I nerd out on brain development. All the changes that happen in the brain throughout childhood are simply amazing. Brain development has been a fascination of mine for quite some time. And not just what goes on in the infancy years. Quite a bit goes on throughout childhood and the teen years too. And, as a 50-something year old, I’d be lying if I said I wasn’t just slightly interested in what happens to the brain as we age.
I’ve had two guest experts come on the podcast to talk about infancy and toddlerhood, and today, I’m recapping my interview with Dr. Bob Murray, a pediatrician who is equally fascinated with brain development in the early years.
Much of our success in life is due to a healthy, functioning, well-developed brain. And nutrition is a big piece of the healthy brain puzzle. It all begins in pregnancy, and after birth, what babies eat, how they are cared for and interacted with, all help to nurture a healthy brain.
I’ll let Dr. Murray fill you in on the rest. In the meantime, if you have a baby and it’s getting close to starting solids, I invite you to check out my book The Smart Mom’s Guide to Starting Solids, available in print or ebook on Amazon.
Enjoy the show!
When other relatives take care of your kids, your food choices for them and feeding routines can swerve off track. One of the questions I get from parents is around grandparents feeding their grandkids.
Parents complain or are distressed by their own parents or in-laws feeding their kids unhealthy food. Grandparents may give their grandchildren too many sweets. Or let them off the hook at mealtime and give them what they really want to eat, like pizza or chicken nuggets. Or, perhaps they blatantly violate nutrition values that have been expressed to them by the child’s parents.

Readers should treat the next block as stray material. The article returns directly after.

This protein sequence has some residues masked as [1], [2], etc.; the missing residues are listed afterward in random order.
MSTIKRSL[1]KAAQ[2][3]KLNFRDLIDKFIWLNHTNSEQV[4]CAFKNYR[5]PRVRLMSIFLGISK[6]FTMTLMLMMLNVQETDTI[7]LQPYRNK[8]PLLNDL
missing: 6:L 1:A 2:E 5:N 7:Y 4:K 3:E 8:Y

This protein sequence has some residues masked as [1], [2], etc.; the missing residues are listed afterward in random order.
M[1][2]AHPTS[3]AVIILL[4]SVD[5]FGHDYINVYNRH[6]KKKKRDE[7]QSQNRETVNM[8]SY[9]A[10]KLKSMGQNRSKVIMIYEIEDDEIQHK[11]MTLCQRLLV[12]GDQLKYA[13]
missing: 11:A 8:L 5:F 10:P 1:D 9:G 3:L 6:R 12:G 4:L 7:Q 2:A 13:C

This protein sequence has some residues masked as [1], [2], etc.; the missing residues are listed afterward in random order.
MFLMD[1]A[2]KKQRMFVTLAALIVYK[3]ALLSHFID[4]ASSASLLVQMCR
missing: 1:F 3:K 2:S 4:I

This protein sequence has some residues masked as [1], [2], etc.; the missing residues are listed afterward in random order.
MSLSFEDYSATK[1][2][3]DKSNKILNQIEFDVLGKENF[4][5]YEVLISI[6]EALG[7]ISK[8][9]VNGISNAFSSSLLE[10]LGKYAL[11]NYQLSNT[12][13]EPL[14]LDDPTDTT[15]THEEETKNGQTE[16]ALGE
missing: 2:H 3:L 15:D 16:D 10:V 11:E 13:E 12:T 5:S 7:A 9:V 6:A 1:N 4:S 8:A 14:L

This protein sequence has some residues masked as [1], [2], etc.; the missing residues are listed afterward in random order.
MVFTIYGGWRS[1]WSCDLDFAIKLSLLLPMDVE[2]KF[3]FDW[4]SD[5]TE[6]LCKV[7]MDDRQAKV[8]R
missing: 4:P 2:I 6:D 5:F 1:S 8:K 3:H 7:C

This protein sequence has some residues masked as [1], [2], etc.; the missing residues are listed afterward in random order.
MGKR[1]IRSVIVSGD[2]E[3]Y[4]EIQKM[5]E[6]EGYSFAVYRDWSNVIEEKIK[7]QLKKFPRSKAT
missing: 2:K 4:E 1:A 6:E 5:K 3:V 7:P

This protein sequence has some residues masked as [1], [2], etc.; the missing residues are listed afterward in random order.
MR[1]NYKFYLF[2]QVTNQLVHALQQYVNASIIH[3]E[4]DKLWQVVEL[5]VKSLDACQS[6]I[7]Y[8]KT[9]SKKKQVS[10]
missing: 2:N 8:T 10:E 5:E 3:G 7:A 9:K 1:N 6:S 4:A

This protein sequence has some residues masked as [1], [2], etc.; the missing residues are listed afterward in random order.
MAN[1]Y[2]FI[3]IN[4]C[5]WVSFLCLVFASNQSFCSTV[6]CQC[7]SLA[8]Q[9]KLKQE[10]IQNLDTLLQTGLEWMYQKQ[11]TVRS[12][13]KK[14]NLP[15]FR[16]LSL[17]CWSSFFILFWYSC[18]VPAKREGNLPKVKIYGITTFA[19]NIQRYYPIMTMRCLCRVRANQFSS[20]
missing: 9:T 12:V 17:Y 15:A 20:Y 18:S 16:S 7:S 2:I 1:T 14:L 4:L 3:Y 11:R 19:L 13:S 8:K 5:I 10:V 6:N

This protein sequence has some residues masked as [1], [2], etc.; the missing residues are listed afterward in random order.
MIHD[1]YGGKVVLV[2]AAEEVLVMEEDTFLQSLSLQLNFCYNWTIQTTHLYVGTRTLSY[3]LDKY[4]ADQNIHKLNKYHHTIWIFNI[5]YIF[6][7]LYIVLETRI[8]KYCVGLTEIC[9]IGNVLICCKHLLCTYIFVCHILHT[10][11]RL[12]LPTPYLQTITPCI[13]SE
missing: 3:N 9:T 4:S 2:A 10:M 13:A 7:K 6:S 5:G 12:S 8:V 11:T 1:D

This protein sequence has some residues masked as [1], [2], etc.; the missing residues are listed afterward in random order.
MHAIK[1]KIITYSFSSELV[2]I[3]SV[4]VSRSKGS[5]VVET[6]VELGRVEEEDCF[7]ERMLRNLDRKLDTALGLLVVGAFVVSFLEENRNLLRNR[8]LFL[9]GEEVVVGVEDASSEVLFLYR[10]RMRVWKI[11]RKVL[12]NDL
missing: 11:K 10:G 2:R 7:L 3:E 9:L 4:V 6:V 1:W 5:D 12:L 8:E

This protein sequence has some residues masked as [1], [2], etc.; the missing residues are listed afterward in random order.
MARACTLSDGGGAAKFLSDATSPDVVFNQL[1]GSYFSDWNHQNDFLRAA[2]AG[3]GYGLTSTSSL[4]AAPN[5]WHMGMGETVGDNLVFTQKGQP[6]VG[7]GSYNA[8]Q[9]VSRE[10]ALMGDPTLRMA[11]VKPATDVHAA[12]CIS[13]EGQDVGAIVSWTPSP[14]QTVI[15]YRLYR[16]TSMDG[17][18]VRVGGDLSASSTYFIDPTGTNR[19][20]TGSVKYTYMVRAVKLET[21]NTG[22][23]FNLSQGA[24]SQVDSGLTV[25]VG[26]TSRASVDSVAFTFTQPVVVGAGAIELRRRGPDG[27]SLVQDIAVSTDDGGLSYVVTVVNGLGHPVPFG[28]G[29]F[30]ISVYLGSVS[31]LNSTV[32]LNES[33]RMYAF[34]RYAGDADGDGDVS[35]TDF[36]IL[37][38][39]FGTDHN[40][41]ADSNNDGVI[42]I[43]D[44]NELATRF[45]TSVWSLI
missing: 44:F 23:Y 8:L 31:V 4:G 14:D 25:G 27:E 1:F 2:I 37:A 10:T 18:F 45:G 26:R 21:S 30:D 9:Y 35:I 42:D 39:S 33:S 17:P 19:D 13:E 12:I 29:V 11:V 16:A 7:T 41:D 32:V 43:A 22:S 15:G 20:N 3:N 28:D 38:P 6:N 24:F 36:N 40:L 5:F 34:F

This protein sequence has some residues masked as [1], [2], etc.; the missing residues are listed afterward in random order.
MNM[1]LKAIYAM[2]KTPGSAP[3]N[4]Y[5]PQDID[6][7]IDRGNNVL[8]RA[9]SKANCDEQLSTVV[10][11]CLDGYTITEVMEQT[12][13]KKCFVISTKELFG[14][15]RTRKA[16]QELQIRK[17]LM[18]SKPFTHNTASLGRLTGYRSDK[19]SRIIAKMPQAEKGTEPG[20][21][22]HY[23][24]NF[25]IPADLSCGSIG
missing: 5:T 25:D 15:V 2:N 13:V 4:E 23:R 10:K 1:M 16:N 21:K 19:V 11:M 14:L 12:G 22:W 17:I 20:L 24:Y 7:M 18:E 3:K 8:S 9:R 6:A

Sometimes the dynamic around relatives feeding children, especially grandparents, can put parents in a quandary.
I tapped Dina Rose for this episode. Dina’s a sociologist and feeding expert who teaches parents, educators, and nutritionists about helping kids develop healthy, sustainable eating habits.
Over the summer, kids may see their grandparents a bit more, so I hope this episode will give you some guidance in this area. I’ll be back in September with a lineup of new guests and episodes. In the meantime, Enjoy!
What do you say to your child when he refuses to eat? When he throws a tantrum because what you served for his meal isn’t what he wants to eat? Or, what do you say when your child keeps asking for more food?
In my work over the years with parents, the question of what to say, or how to respond, comes up a lot. Parents don’t want to be the NO GUY or GAL all the time. I get it. I don’t want to say no all the time either. So, how can you say no without saying that word?
AND, how can you do this while expressing empathy for your child, set up and hold the line on expectations, and keep a cool head?
It’s not easy – but it is possible.
This episode is for you if you have a hard time saying no, or feel guilty saying no. You’ll get my 3 go-to responses to kids (and why they work), so you can hold limits and boundaries without feeling guilty.
And if mealtime battles are a reality in your house, check out my 2-hour workshop called Eat in Peace. It’ll help you get over the hump with family-style meals, manners training, and realistic expectations for everyone at the table (including mom and dad!). You can register for that over at jillcastle.com/eat-in-peace.
Remember, I’ll be back in the fall with live shows! Until then, I hope you enjoy this episode